Monday, May 27, 2019

Small Adventures

photo by tara alan
Ever since the electric wire was set into the horse pasture, Merlin has stayed put. Almost a week without his rogue grazing in the lawn and that is a tiny victory! The lambs are still being bottle fed three times a day and the pigs are being very pigish. I have a lot of nettles and scrub to clear this week and a house to prepare for a friend/writer coming to visit later in June. So my day-to-day has a lot more weed whacking and dusting than usual - but all of that is for happy reasons - a farm coming back to life as summer grows stronger and friends are taking time to visit. It's a nice feeling, for sure.

I'm still trying to save up for a mortgage payment, which I am about a third of the way there. Four days to make it happen before the bank can pull the ripcord on a possible foreclosure. Every month until I can make a double payment, that is the race I am running.

Mark my words, some day these worries will be behind me. I will figure out how to be successful as a writer, an artist, a farmer and a person in general and I'll have it easier while still having what I fought for: this farm. That, or I'll try as long as I can. And I am a very stubborn woman, so I am hoping it's a while longer that the try still roars.

To end this post on a happier note: I got to do something every special last night. My good friend Tara and I have been hiking and slowly working towards the goal of going on small adventures together. Last night we got to do a trial run here on my mountain! A neighbor with a lot of land and trails permitted us to hike and camp on his land, which was only a half mile from my farm. So I was able to hike all afternoon, set up camp in a beautiful meadow, filter water from a stream, cook dinner, prepare a campfire - and then walk home to feed the lambs and check on the farm before returning to the mountain Hobbit Homes we had made. Training Wheels Backpacking, but I'll take what I can get.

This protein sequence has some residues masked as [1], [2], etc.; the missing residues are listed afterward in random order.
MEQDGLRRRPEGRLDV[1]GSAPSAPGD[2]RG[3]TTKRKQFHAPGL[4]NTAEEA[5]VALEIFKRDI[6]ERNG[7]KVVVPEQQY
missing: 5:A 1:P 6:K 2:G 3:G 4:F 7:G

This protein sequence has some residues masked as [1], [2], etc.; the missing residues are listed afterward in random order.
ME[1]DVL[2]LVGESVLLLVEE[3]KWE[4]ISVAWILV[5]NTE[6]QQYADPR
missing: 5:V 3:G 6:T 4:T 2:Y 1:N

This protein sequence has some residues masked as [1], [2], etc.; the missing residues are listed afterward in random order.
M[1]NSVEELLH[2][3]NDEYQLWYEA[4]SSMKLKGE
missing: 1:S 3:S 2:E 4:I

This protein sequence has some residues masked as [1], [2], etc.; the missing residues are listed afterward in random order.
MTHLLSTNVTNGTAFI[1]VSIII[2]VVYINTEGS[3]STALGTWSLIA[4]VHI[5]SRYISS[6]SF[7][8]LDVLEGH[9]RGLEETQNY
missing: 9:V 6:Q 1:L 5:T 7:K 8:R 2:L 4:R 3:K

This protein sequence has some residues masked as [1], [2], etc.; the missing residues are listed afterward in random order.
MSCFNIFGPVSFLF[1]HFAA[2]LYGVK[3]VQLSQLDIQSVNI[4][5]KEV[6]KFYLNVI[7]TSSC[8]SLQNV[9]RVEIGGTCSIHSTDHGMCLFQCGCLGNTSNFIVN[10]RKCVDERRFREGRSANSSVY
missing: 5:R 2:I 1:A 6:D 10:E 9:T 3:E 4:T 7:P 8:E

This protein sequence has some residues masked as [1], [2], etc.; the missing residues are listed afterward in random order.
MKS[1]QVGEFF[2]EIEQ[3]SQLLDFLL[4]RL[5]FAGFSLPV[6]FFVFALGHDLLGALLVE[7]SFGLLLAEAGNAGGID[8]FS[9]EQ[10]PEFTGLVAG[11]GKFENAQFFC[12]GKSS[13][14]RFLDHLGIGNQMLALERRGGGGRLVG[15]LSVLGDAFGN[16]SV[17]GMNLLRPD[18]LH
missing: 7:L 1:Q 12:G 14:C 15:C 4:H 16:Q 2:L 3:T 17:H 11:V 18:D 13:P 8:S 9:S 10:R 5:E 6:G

We stayed up till nearly midnight by the fire making smores and catching up. We watched the stars and hoped for fireflies (Not yet, it has been such a chilly dark spring) but it all felt like a real adventure to me, all of it. In the past eight years this is the second time I didn't sleep in my own bed. I know it was only a camp site a half mile away but it is emotional and physical distance from the place I haven't been able to leave in years. With the downsizing of livestock, learning new fences, and making time to do things like this camp out I get to feel adventurous while still being a farmer at heart. And to wake up in bright meadow at dawn, heat up water for some coffee and oatmeal and watch the mountain wake up...

It was wonderful.

And I need this kind of activity to keep me from sucumbing to anxiety, to keep me on my toes. Backpacking is free - at least once you've gathered all your gear (most of mine was loaned or bought used or part of my gig doing outdoor gear reviews for magazines) but once you have that a vacation is just sweat, gas money to the trailhead, whatever snacks you pack AND I can bring the dogs. To some it may seem even more isolating that being on the farm alone - but to me it is a chance to explore a wide world that has been getting smaller, get back into my summer shape (15lbs to drop yet) and learn to love this region of the world I call home all over again, from a wilder eye.

So I'll farm and I'll hike and I'll hunt and I'll ride and hope that the work I am doing will end up in an easier life on my nerves and never on my heart. 


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